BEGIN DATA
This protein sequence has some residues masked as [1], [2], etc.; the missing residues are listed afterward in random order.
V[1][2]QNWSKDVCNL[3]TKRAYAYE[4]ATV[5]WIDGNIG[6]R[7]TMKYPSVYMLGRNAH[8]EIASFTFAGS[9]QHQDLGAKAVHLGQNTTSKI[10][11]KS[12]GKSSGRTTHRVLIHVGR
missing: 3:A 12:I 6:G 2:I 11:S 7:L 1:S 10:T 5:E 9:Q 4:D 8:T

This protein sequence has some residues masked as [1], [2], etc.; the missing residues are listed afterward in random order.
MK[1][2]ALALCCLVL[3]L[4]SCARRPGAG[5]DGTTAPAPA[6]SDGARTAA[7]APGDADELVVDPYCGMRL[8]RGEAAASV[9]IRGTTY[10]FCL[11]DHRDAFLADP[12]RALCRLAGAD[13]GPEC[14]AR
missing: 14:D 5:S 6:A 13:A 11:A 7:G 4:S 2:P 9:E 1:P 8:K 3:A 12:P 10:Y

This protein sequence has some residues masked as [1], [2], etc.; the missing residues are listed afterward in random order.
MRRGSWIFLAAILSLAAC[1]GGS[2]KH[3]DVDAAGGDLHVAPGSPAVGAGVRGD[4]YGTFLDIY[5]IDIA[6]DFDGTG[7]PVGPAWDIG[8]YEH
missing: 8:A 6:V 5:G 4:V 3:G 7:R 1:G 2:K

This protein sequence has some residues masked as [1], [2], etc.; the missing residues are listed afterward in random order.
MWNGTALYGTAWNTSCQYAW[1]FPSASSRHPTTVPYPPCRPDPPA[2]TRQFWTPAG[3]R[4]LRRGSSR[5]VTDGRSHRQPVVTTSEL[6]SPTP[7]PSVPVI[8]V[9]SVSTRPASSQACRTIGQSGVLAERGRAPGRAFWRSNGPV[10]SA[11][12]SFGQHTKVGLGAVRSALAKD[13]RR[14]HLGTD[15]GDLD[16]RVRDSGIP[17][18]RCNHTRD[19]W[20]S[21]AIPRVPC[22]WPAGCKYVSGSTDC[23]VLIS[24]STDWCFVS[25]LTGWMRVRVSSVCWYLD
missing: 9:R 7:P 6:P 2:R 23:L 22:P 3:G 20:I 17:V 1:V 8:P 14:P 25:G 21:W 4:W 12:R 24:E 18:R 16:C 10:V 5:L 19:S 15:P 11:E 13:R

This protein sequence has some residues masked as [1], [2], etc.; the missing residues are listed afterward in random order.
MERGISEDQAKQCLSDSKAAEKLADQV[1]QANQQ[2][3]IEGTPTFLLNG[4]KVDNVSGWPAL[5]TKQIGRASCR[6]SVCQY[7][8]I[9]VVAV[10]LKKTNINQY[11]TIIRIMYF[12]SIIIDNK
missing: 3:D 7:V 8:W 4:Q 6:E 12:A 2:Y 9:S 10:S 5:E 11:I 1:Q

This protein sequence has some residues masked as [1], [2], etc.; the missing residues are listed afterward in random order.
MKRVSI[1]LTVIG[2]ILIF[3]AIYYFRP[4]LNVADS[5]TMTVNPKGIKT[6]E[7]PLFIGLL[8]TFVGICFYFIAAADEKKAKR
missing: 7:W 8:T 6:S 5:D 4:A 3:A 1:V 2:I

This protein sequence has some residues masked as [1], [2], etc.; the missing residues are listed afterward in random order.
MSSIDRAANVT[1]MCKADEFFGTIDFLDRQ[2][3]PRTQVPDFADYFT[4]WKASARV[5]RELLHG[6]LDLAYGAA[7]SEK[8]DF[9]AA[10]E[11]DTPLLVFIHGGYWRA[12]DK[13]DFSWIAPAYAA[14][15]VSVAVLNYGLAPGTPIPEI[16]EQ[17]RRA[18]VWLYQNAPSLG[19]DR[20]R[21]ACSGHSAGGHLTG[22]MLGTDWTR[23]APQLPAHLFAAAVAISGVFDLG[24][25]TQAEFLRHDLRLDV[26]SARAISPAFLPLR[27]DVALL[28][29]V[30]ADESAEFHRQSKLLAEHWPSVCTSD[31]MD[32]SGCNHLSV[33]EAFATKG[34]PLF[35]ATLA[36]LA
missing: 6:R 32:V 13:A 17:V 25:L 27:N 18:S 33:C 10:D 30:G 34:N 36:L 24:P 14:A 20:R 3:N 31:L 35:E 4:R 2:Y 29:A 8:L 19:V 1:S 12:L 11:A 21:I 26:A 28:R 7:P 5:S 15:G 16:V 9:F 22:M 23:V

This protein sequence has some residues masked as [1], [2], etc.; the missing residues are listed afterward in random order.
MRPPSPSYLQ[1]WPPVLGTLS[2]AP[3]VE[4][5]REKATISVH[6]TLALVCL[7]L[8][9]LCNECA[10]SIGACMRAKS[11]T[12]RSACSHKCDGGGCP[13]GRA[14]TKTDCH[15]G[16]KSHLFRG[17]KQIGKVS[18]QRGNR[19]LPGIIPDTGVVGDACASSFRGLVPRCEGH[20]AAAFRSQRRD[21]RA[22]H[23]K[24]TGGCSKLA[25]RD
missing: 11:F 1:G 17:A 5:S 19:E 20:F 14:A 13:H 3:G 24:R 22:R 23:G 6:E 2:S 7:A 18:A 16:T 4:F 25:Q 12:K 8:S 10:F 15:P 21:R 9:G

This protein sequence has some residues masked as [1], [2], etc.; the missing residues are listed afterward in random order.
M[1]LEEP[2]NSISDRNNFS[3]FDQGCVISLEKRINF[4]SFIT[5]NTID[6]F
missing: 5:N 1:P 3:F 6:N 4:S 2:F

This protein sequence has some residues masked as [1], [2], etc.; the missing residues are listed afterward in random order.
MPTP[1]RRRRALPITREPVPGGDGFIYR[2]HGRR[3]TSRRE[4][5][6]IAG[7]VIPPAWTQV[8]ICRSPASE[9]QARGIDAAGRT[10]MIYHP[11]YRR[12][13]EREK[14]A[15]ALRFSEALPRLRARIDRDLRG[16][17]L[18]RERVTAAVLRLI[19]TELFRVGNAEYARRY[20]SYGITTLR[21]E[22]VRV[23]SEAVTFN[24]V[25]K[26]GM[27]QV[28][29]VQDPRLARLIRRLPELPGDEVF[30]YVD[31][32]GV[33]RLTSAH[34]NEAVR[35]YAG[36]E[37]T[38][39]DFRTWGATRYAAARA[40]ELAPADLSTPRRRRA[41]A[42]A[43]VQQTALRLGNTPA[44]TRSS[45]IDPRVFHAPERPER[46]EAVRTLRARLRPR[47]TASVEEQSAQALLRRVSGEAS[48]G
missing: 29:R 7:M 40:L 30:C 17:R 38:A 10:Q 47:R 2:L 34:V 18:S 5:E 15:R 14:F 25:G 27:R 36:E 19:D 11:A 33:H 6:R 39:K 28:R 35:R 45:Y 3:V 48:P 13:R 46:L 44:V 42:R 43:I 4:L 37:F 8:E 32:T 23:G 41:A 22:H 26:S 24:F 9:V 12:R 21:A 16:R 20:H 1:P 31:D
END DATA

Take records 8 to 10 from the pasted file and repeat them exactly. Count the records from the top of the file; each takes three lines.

This protein sequence has some residues masked as [1], [2], etc.; the missing residues are listed afterward in random order.
MRPPSPSYLQ[1]WPPVLGTLS[2]AP[3]VE[4][5]REKATISVH[6]TLALVCL[7]L[8][9]LCNECA[10]SIGACMRAKS[11]T[12]RSACSHKCDGGGCP[13]GRA[14]TKTDCH[15]G[16]KSHLFRG[17]KQIGKVS[18]QRGNR[19]LPGIIPDTGVVGDACASSFRGLVPRCEGH[20]AAAFRSQRRD[21]RA[22]H[23]K[24]TGGCSKLA[25]RD
missing: 11:F 1:G 17:A 5:S 19:E 20:F 14:A 13:H 3:G 24:R 22:R 23:G 6:E 2:S 7:A 18:A 16:T 4:F 25:Q 12:K 8:S 10:F 15:P 21:R 9:G

This protein sequence has some residues masked as [1], [2], etc.; the missing residues are listed afterward in random order.
M[1]LEEP[2]NSISDRNNFS[3]FDQGCVISLEKRINF[4]SFIT[5]NTID[6]F
missing: 5:N 1:P 3:F 6:N 4:S 2:F

This protein sequence has some residues masked as [1], [2], etc.; the missing residues are listed afterward in random order.
MPTP[1]RRRRALPITREPVPGGDGFIYR[2]HGRR[3]TSRRE[4][5][6]IAG[7]VIPPAWTQV[8]ICRSPASE[9]QARGIDAAGRT[10]MIYHP[11]YRR[12][13]EREK[14]A[15]ALRFSEALPRLRARIDRDLRG[16][17]L[18]RERVTAAVLRLI[19]TELFRVGNAEYARRY[20]SYGITTLR[21]E[22]VRV[23]SEAVTFN[24]V[25]K[26]GM[27]QV[28][29]VQDPRLARLIRRLPELPGDEVF[30]YVD[31][32]GV[33]RLTSAH[34]NEAVR[35]YAG[36]E[37]T[38][39]DFRTWGATRYAAARA[40]ELAPADLSTPRRRRA[41]A[42]A[43]VQQTALRLGNTPA[44]TRSS[45]IDPRVFHAPERPER[46]EAVRTLRARLRPR[47]TASVEEQSAQALLRRVSGEAS[48]G
missing: 29:R 7:M 40:L 30:C 17:R 38:A 10:Q 47:R 2:L 34:V 18:S 5:E 15:R 14:F 25:G 27:R 36:E 19:D 11:A 33:H 6:R 39:K 28:R 35:R 45:Y 3:V 48:P 13:R 46:L 44:V 42:R 43:I 4:L 37:F 8:E 32:T 23:G 41:A 22:H 26:S 24:F 9:V 12:R 21:A 16:R 20:H 1:P 31:D